While Rodgers and Hammerstein are the boys for Broadway blockbusters, and Kander and Ebb the masters of larger-than-life showbiz characters, Maltby and Shire are the undisputed champions of the urban character song cycle, with real people living real emotions, romantic ups and downs and everything in between.
Their collaboration on Closer Than Ever brings us a quartet of singers on journeys – going through doors- to the past, to the future, to the what-might-have-been. And literally, in this production screened by Broadway HD on their platform, in a small space there are 4 physical doors. In 90 minutes we meet a huge range of recognisable characters – from mindless gym bunnies to a prim and proper estate agent with a wild sexual hinterland, and a couple of Queer romances that predictably end awkwardly.
Its opening number Doors is a close-harmony marvel – as they sing of doors opening, doors closing – doors that keep out the chill of night, and keep their secrets tight. Lee Mead gives us an urban romance in She Loves Me Not and his high clear tones are joyful if a little sad in this number. Grace Mouat teams up with him in the sarcastically sharp You Want To Be My Girlfriend? – clearly she’s not having any of it.
Dalton Harris perfectly catches the folly of forbidden young love in What Am I Doin’ ? And West End diva Kerry Ellis is perfect as the scientist, cold, calculating and very anti-men – she’s sharp as a razor in The Bear,The Tiger,The Hamster and The Mole- all animals happy to be single mothers.
There’s an absolute feast of delicious songs – few better than Miss Byrd, where a very ordinary estate agent office worker reveals her inner sexual fantasy life – brilliantly put across by Kerry Ellis.
The quartet gives us a straight and Queer view of a new romance in Dating Again – “ waiting again for some guy I’ll be hating again..skating again on thin ice again, wondering if he’ll call and hoping he wont”. Dalton is sad and reflective as a happily married man who wants more but He’s One Of The Good Guys. Then the seriousness is shattered by a quartet pumping muscle in the gym “ wish we were you watching us”, capturing the narcissistic side of gym life and ultimately admitting defeat.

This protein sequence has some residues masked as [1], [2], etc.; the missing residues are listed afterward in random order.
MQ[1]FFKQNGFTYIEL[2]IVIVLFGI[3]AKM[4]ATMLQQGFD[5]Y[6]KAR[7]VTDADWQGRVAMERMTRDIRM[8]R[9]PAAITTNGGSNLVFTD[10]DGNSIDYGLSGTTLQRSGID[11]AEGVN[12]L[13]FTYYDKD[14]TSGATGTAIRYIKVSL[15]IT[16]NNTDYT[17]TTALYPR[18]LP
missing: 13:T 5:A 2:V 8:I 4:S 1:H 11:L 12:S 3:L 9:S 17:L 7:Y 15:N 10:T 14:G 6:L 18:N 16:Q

Next Time segues into I Wouldn’t Go Back where Dalton and Kerry promise us they’ll be better in their next relationships. Lee and Dalton sing laconically about their failed Queer romance in He Was Never There – “ he was in the room, he just wasn’t present”, we’re told pointedly. Grace Mouat has the most poetic number in Patterns, where she’s sad, upset and thinks life is slipping away.
By far the finest song here, and in my opinion in the Maltby and Shire songbook, is If I Sing, where a young singer/songwriter thanks his father for the gift of music – a gift his father no longer can express. In Dalton’s rendition it’s touching, haunting, and as I know from a previous life of singing, an absolute nightmare to sing – its vocal range being so wide and high.
And the songs keep coming – the sexual innuendo of Back On Base, the innocent charm of the parent to-be in Fathers Are Fathers and a strong, positive final number in Closer Than Ever.
Closer Than Ever, produced by Ginger Quiff Media and Broadway HD is streamed by the latter. You could catch it if you were clever, on a 7-day free trial. More info here